The Wankel engine has a negative excess volume during its relaxation stroke, which lowers efficiency, and is responsible for some unburnt hydrocarbons. The increase of pressure level at TDC prevents compensation from intake to relaxation.
The Quasiturbine has no excessive volume during expansion, for maximum efficiency, and minimum HC unburnt.

Due to its large residual chamber volume near the TDC, the Wankel cannot easily be operated in Diesel mode.
The Quasiturbine has no compression ratio limitation and can run in diesel mode.

The Wankel contour seals do two things: sealing the chambers, and providing some rotor orientation forces (after some wear of the synchronization gears). For this reason the seals must have a near absolute positioning which limits the engine lifetime.
The Quasiturbine rotor orientation forces come from the four carriages (AC with carriages) or from the cylindrical pads (SC without carriage), but not necessarily from the contour seals themselves. In the Quasiturbine, the seals' role can be only dedicated to sealing the chambers, and they are differential in positioning, which increases the engine lifetime.

The center of mass of the Wankel triangular piston is moving in circle with the crank, and this whole triangular mass tends to bang the seals against the housing, requiring the protection of a housing synchronization gear.
The Quasiturbine has no crankshaft, and its rotor center of mass is immobile at the center during rotation. Never the Quasiturbine seals need to oppose and constraint the whole rotor mass, the only force required being the one to transform a square into lozenge and back to square. This is orders of magnitude less stress on seals than the Wankel rotary piston without its synchronization gear...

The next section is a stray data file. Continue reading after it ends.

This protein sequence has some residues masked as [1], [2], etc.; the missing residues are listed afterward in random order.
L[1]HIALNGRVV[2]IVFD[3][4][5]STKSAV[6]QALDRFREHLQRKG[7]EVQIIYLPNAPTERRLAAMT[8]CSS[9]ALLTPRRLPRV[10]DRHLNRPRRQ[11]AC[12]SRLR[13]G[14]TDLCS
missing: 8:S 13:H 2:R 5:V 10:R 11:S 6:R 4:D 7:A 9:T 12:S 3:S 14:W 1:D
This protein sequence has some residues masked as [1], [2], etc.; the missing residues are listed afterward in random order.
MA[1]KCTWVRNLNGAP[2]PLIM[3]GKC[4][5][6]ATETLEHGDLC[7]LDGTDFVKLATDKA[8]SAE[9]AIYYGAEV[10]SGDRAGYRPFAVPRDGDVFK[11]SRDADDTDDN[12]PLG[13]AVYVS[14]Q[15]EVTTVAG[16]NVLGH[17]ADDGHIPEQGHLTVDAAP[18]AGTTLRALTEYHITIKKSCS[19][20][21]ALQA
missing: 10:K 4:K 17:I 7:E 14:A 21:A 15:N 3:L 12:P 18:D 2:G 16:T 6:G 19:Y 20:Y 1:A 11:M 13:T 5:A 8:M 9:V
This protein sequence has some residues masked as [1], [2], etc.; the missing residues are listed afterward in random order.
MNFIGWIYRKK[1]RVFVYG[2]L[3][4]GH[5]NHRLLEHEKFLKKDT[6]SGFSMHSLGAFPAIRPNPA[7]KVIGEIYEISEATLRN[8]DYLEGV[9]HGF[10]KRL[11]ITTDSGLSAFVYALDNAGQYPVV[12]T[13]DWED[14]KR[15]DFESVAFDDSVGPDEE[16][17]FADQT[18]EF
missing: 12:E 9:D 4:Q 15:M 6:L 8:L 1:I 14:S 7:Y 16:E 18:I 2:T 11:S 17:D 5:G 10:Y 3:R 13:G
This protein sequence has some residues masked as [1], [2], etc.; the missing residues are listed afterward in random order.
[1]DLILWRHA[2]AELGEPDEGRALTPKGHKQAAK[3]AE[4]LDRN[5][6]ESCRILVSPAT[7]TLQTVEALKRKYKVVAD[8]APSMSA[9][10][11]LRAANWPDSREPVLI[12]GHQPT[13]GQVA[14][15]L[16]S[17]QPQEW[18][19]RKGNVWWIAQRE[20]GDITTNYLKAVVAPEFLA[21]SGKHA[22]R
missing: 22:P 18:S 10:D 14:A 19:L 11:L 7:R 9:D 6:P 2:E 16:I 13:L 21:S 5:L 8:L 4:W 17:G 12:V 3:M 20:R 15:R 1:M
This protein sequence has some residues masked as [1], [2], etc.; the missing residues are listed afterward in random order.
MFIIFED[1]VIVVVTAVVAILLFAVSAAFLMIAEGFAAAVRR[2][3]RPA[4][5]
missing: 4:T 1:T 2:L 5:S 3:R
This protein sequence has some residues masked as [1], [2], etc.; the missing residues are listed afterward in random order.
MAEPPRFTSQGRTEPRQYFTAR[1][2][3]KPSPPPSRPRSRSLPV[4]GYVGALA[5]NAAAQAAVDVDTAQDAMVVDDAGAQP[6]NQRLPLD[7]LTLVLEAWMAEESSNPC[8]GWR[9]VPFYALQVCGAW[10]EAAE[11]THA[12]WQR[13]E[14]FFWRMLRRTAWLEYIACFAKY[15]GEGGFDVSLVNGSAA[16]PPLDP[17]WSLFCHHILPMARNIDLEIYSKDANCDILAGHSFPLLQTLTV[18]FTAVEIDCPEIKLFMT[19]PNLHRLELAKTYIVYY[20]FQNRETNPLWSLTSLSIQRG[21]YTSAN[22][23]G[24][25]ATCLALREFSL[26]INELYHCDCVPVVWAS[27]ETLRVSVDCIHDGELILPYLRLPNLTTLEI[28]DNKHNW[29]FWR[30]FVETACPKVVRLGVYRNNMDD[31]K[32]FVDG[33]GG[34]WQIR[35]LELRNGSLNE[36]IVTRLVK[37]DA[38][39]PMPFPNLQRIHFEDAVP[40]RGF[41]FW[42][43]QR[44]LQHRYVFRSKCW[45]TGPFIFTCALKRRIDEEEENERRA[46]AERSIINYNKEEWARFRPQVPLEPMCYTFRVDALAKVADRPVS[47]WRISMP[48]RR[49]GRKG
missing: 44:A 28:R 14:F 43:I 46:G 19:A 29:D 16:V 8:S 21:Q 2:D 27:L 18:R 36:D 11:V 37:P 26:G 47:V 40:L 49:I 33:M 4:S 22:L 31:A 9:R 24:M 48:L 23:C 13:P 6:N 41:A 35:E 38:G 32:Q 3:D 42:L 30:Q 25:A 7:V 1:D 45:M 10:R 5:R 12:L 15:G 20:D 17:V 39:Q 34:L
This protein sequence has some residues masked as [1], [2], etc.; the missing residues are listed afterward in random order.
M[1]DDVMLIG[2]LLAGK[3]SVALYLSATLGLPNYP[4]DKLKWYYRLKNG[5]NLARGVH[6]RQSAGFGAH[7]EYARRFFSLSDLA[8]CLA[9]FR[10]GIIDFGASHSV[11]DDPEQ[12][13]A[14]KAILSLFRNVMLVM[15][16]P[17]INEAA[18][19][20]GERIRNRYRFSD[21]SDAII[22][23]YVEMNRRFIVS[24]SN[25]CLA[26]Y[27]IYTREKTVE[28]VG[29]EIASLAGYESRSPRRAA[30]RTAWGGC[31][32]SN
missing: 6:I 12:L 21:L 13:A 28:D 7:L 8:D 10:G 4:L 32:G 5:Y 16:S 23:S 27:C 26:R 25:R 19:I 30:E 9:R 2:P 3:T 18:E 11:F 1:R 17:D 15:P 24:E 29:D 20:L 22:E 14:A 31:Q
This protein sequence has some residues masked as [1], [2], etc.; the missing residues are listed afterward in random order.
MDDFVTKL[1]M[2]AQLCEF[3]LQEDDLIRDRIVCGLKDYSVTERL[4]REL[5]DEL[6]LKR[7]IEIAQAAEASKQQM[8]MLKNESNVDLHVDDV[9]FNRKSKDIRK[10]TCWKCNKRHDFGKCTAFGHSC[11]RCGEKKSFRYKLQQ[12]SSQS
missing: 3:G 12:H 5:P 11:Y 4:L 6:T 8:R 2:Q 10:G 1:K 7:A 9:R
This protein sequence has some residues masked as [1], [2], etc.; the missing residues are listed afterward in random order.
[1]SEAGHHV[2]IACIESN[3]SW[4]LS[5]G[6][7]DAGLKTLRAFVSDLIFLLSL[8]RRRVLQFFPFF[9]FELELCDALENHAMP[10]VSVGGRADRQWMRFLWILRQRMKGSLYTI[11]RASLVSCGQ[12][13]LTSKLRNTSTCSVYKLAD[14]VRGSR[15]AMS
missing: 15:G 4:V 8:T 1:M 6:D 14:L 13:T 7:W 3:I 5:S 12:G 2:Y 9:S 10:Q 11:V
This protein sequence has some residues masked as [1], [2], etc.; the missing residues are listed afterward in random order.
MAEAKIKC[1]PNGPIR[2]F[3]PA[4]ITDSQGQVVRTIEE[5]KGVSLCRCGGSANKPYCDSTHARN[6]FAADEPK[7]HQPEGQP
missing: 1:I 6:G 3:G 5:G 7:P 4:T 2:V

The Wankel engine cannot operate in continuous combustion. While a full expansion stroke occurs (rotor revolution of 90 degrees), intake mixture compression is only partially initiated and not yet ready to be lighted (an additional 30 degrees rotor rotation is required as a dead time).
Quasiturbine mixture is completely compressed and ready to fire at the end of each expansion stroke, making possible a flame transfer for continuous combustion.

Due to its one single firing per shaft revolution, and the dead time, the Wankel engine needs a flywheel.
The Quasiturbine needs no flywheel, and consequently has faster acceleration.

The Wankel's triangular rotor is an internal engine part.
The Quasiturbine four "pivoting blades" have only one side internal since the shaft sides are in contact with the external environment, and the area is available for external blades cooling.

The Wankel engine rotor movement must be synchronized by a gear set to follow the stator profile.
The Quasiturbine does not require any such a synchronization, and consequently is much easier to build (Allowing even for strong plastic (ABS) units for moderate temperature applications).

The triangular rotary piston of the Wankel contains the crankshaft and it is not possible to deeply dig a compact chamber, making the combustion chamber at top dead center of the Wankel elongated and thin, and the relative contour wall and piston movements dragging the mixture into an unwanted rolling movement in a referential moving with the chamber, turning down (squelching) the combustion at the chamber extremes.
The Quasiturbine chamber is located in a tangential median cut in the rotary blade filler tip such that at top dead center, it is squeezed between the 2 carriage rollers and the Saint-Hilaire profile on which the sparkplug is located, all such to contain over 80% of the gaseous mixture in a rounded corners cube like shape.

The Wankel needs 2 sparkplugs because of the gas rolling effect and the thin flat combustion chamber shape.
The Quasiturbine deep semi-circular or semi-spherical combustion chamber attenuates the combustion gas rolling effect, and consequently, no squelching occurs behind the chamber, and one sparkplug is sufficient.

The Wankel engine must make use of 3 seals at the triangle peaks (Apex), which meets the housing wall with a variable angle on both sides of the perpendicular (-60 degrees to +60 degrees).
Since the Quasiturbine seals are seated on rocking carriers, they are perpendicular to the engine wall at all time, preventing the critical leakproof problem.